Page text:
A vision statement works the best when it is particular and describes a future desired outcome that can be provided by your company only. A dull vision will only produce similar results.
For this reason, it’s recommended that you be bold, or even risky in expressing your company’s vision statement. “Fortune favors the brave,” they say.
4. Keep it short and simple
In order to write a vision statement that is presented accurately to your audience, you will have to keep it short and simple.
Even though it’s generally agreed that a vision statement should be specific, it’s equally important to not be too detailed. How much information is needed?
Just enough to summarize the primary, ultimate desired future of your organization, capturing the core of this end goal. The key is to keep it concise, clear, and to-the-point. The best way to do that is by jotting down all your ideas, and then narrowing things down to the essentials.
The best vision statement examples often highlight just one or two key points, making it easy to understand and fulfill. Avoid technical jargons, and try to use the present tense.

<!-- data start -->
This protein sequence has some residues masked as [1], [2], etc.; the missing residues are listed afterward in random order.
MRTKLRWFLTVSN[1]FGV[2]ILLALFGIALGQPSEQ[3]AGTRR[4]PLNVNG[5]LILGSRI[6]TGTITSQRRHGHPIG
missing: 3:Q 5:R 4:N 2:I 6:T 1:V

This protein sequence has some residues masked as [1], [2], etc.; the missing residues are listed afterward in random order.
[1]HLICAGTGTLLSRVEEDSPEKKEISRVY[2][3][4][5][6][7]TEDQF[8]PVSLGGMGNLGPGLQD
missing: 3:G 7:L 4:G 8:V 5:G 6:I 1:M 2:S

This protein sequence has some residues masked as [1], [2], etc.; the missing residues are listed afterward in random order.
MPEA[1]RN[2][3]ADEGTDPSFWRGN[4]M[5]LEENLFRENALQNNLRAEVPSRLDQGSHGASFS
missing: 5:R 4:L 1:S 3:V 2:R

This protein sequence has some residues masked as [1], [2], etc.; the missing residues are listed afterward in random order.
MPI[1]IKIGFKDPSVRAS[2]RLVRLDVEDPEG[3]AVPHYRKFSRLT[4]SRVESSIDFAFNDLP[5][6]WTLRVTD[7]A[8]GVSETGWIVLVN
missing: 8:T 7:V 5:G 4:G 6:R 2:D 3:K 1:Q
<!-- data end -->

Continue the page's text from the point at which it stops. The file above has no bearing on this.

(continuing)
Shoot for clarity, not catchiness. Your vision statement will be better understood and more impactful when you keep it simple and inspirational.
5. Revisit and update as needed
Since it is an organization’s future desired goal, a vision statement will always be attained someday. It is dynamic in nature, not static – think of it like a living, breathing document!
When the vision is reached, new milestones have to be set, so there’s a need to continue moving forward. Regularly review and update your organization’s current purpose.
After you have written a vision statement that expresses your ultimate future goal(s), make sure it is clearly communicated. Your organization’s purpose will be more effective when your whole organization takes it seriously.
Allocate the right and sufficient resources and time to ensure maximum output for the vision you have set. Invest in seminars and training, launch a new product, offer incentives, enter new markets, explore other sectors where opportunity may be waiting.
Invite everyone into the process and make sure that everyone buys into your vision and aligns with your organization’s values.
Don’t forget – seek, recognize, and reward outstanding contributions from members of your staff, consumers, partners and every other stakeholders.
Now that you know how to write a vision statement, you may be wondering how to write a mission statement as well. If that’s the case, check out our article on how to write a mission statement.